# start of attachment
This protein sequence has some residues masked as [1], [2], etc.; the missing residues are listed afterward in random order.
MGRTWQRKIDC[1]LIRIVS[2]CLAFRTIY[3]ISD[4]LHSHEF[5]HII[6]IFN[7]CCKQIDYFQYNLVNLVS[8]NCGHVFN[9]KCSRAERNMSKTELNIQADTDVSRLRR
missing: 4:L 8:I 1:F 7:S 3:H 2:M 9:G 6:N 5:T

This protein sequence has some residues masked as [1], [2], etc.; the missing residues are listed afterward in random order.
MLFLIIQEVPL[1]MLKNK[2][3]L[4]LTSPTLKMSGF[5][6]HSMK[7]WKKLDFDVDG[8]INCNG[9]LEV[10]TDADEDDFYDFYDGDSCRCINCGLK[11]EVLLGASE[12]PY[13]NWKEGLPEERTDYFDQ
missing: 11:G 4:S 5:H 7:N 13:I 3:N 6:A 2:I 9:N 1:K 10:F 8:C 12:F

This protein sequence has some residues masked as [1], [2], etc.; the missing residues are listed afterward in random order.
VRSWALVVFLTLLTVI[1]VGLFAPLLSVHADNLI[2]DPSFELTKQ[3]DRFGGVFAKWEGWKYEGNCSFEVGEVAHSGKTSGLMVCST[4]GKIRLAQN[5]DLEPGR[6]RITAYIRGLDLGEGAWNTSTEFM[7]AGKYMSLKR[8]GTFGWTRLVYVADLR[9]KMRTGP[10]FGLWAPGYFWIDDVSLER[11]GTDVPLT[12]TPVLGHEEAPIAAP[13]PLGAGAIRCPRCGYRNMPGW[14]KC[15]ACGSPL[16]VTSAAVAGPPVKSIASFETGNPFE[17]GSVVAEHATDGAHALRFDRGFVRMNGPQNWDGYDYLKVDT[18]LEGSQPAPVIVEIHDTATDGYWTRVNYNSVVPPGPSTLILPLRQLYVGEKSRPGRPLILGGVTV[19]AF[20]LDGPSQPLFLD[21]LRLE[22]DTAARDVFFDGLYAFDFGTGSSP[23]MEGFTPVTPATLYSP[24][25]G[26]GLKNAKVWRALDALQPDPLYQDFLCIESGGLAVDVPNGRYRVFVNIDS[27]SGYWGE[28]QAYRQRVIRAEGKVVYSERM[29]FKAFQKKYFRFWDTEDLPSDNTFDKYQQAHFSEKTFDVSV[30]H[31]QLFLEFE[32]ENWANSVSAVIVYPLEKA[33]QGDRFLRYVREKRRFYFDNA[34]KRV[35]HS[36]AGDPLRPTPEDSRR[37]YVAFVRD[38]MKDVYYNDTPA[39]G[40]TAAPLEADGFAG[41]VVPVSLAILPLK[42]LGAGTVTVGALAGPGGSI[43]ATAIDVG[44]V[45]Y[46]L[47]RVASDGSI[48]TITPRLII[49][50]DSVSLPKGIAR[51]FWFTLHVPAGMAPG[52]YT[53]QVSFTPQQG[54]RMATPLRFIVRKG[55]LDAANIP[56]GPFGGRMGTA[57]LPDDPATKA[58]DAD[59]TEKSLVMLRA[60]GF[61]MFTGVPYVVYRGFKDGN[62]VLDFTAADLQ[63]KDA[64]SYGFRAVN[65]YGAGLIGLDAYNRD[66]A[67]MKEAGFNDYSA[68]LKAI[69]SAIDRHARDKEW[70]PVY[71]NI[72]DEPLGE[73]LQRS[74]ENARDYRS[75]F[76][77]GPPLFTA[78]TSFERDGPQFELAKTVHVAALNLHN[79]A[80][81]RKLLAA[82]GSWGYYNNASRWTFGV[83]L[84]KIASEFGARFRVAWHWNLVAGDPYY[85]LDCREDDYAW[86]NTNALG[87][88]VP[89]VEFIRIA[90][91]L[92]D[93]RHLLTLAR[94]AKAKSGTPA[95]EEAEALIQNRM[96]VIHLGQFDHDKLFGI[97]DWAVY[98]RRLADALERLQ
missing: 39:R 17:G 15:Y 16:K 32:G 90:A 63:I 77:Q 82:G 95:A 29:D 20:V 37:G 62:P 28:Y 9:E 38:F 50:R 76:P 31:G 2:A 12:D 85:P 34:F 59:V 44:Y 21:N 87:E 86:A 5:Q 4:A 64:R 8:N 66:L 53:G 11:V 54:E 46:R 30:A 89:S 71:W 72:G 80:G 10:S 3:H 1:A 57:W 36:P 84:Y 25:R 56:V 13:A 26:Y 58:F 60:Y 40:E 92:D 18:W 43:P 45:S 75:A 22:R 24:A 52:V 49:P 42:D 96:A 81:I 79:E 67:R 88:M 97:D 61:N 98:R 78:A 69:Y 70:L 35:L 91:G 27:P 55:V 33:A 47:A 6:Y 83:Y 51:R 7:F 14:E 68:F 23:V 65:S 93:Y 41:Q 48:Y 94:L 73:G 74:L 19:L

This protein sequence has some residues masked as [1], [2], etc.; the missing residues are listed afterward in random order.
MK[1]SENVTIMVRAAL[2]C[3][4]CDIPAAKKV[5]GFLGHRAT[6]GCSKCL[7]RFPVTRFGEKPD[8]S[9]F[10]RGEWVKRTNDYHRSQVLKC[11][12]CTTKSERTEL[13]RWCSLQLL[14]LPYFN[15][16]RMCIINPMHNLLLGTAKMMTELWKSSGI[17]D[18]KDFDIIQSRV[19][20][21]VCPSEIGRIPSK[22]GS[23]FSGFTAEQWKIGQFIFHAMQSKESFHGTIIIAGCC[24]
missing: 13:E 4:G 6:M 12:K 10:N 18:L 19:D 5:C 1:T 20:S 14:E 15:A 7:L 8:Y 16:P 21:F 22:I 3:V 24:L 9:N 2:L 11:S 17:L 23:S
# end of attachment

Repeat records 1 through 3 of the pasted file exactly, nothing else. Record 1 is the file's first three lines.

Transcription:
This protein sequence has some residues masked as [1], [2], etc.; the missing residues are listed afterward in random order.
MGRTWQRKIDC[1]LIRIVS[2]CLAFRTIY[3]ISD[4]LHSHEF[5]HII[6]IFN[7]CCKQIDYFQYNLVNLVS[8]NCGHVFN[9]KCSRAERNMSKTELNIQADTDVSRLRR
missing: 4:L 8:I 1:F 7:S 3:H 2:M 9:G 6:N 5:T

This protein sequence has some residues masked as [1], [2], etc.; the missing residues are listed afterward in random order.
MLFLIIQEVPL[1]MLKNK[2][3]L[4]LTSPTLKMSGF[5][6]HSMK[7]WKKLDFDVDG[8]INCNG[9]LEV[10]TDADEDDFYDFYDGDSCRCINCGLK[11]EVLLGASE[12]PY[13]NWKEGLPEERTDYFDQ
missing: 11:G 4:S 5:H 7:N 13:I 3:N 6:A 2:I 9:N 1:K 10:F 8:C 12:F

This protein sequence has some residues masked as [1], [2], etc.; the missing residues are listed afterward in random order.
VRSWALVVFLTLLTVI[1]VGLFAPLLSVHADNLI[2]DPSFELTKQ[3]DRFGGVFAKWEGWKYEGNCSFEVGEVAHSGKTSGLMVCST[4]GKIRLAQN[5]DLEPGR[6]RITAYIRGLDLGEGAWNTSTEFM[7]AGKYMSLKR[8]GTFGWTRLVYVADLR[9]KMRTGP[10]FGLWAPGYFWIDDVSLER[11]GTDVPLT[12]TPVLGHEEAPIAAP[13]PLGAGAIRCPRCGYRNMPGW[14]KC[15]ACGSPL[16]VTSAAVAGPPVKSIASFETGNPFE[17]GSVVAEHATDGAHALRFDRGFVRMNGPQNWDGYDYLKVDT[18]LEGSQPAPVIVEIHDTATDGYWTRVNYNSVVPPGPSTLILPLRQLYVGEKSRPGRPLILGGVTV[19]AF[20]LDGPSQPLFLD[21]LRLE[22]DTAARDVFFDGLYAFDFGTGSSP[23]MEGFTPVTPATLYSP[24][25]G[26]GLKNAKVWRALDALQPDPLYQDFLCIESGGLAVDVPNGRYRVFVNIDS[27]SGYWGE[28]QAYRQRVIRAEGKVVYSERM[29]FKAFQKKYFRFWDTEDLPSDNTFDKYQQAHFSEKTFDVSV[30]H[31]QLFLEFE[32]ENWANSVSAVIVYPLEKA[33]QGDRFLRYVREKRRFYFDNA[34]KRV[35]HS[36]AGDPLRPTPEDSRR[37]YVAFVRD[38]MKDVYYNDTPA[39]G[40]TAAPLEADGFAG[41]VVPVSLAILPLK[42]LGAGTVTVGALAGPGGSI[43]ATAIDVG[44]V[45]Y[46]L[47]RVASDGSI[48]TITPRLII[49][50]DSVSLPKGIAR[51]FWFTLHVPAGMAPG[52]YT[53]QVSFTPQQG[54]RMATPLRFIVRKG[55]LDAANIP[56]GPFGGRMGTA[57]LPDDPATKA[58]DAD[59]TEKSLVMLRA[60]GF[61]MFTGVPYVVYRGFKDGN[62]VLDFTAADLQ[63]KDA[64]SYGFRAVN[65]YGAGLIGLDAYNRD[66]A[67]MKEAGFNDYSA[68]LKAI[69]SAIDRHARDKEW[70]PVY[71]NI[72]DEPLGE[73]LQRS[74]ENARDYRS[75]F[76][77]GPPLFTA[78]TSFERDGPQFELAKTVHVAALNLHN[79]A[80][81]RKLLAA[82]GSWGYYNNASRWTFGV[83]L[84]KIASEFGARFRVAWHWNLVAGDPYY[85]LDCREDDYAW[86]NTNALG[87][88]VP[89]VEFIRIA[90][91]L[92]D[93]RHLLTLAR[94]AKAKSGTPA[95]EEAEALIQNRM[96]VIHLGQFDHDKLFGI[97]DWAVY[98]RRLADALERLQ
missing: 39:R 17:G 15:Y 16:K 32:G 90:A 63:I 77:Q 82:G 95:A 29:D 20:V 37:G 62:P 28:Y 9:E 38:F 50:R 76:P 31:G 2:A 12:D 85:P 34:F 59:V 44:Y 21:N 87:E 86:A 5:Q 4:A 64:R 8:N 66:L 53:G 11:V 54:E 46:R 30:A 89:S 71:W 72:G 80:G 10:S 3:H 1:A 57:W 36:P 84:Y 25:R 56:V 13:A 26:Y 58:F 60:Y 40:E 92:D 18:W 43:P 45:S 75:A 22:R 24:A 52:V 49:P 42:D 96:A 81:I 79:E 67:R 88:M 97:D 61:N 98:R 78:A 69:Y 70:L 35:L 91:G 27:P 55:V 33:A 47:A 6:Y 83:Y 51:R 7:F 14:E 68:F 23:V 65:S 93:Y 41:Q 48:Y 94:L 73:G 74:L 19:L